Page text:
Foreign Aid. Does it benefit the USA?

As of 2022 we spend $38 billion per year on foreign aid. less than 1% of the budget. Trump’s handouts for billionaires cost more than 60 times that amount, for no benefit.

“There is a broad international commitment that wealthy countries should provide annually 0.7 percent of GNP to assist poor countries. Five countries (Norway, Sweden, Luxembourg, Denmark, and the U.K.) exceed that benchmark. The average for all wealthy nations is around 0.4 percent. The U.S. ranks near the bottom at below 0.2 percent.

So what do we get for that $38 billion?

“In 2018, 21 percent of U.S. official development assistance went to governments, 20 percent to non-profit organizations, 34 percent to multilateral organizations, and 25 percent elsewhere. “

“While U.S. assistance is by no means the sole driver, the record of global development results is impressive. These results include:

Extreme poverty has fallen dramatically over the past 30 years—from 1.9 billion people (36 percent of the world’s population) in 1990 to 736 million (10 percent) in 2015

Maternal, infant, and child mortality rates have been cut in half

Life expectancy globally rose from 65 years in 1990 to 72 in 2017

Smallpox has been defeated; polio eliminated in all but two countries; deaths from malaria cut in half from 2000 to 2017

The U.S. PEPFAR program has saved 17 million lives from HIV/AIDS and enabled 2.4 million babies to be born HIV-free.”

That is from that same brookings page linked earlier.

It should make sense to even the dumbest americans that reducing poverty in other countries makes immigrants less likely to be desperate enough to come to the USA to be hated by racists.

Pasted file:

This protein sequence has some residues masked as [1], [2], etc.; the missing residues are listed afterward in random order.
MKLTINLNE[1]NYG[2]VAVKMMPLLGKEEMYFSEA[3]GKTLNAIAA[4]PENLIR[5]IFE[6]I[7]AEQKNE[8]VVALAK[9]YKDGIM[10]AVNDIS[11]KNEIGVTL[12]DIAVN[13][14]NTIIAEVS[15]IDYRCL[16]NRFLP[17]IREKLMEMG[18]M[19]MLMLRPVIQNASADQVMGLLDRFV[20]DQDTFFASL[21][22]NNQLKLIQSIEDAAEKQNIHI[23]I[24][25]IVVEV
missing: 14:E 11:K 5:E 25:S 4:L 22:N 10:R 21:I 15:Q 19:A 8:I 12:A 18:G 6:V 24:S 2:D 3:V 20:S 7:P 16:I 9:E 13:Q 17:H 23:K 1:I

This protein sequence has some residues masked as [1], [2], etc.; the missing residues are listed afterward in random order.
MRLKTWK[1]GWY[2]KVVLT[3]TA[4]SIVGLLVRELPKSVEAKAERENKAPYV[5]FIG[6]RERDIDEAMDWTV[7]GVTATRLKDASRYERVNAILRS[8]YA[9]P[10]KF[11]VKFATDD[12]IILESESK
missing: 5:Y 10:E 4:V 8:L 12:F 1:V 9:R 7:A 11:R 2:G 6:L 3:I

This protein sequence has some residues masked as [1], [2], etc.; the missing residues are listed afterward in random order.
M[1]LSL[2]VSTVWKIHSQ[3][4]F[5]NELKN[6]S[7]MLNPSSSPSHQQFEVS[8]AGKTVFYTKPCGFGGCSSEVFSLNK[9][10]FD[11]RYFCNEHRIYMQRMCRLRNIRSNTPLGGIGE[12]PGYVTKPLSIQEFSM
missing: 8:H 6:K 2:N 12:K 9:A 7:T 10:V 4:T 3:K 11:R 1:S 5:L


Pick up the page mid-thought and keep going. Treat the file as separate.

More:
Another page talks about the results.

Long-term development aid (42 percent) provides ongoing funding for projects to promote broad-based economic growth and general prosperity in the world’s poorest countries. More than half of this goes to bilateral health programs, including treatment of HIV/AIDS, maternal and family health, and support for government health-care systems, mostly in Africa. This also includes funding to multilateral institutions such as the World Bank and the UN Development Program.

Military and security aid (33 percent) primarily goes toward helping allies purchase U.S. military equipment, training foreign military personnel, and funding peacekeeping missions. A smaller slice goes to “non-military security assistance,” which includes counternarcotics programs in Afghanistan, Colombia, Peru, and elsewhere, as well as nonproliferation and counterterrorism efforts.

Humanitarian aid (14 percent) is spent to alleviate short-term humanitarian crises, such as those resulting from famine, earthquakes, war, state failure, or other natural or man-made disasters. This includes State Department and Defense Department disaster relief efforts, as well as purchases of U.S. agricultural goods and funding for organizations such as the International Red Cross and the UN High Commissioner for Refugees.

Political aid (11 percent) is intended to support political stability, free-market economic reforms, and democratic institutions. Programs include governance and justice system reforms, backing for human rights organizations, and support for peace talks and treaty implementation.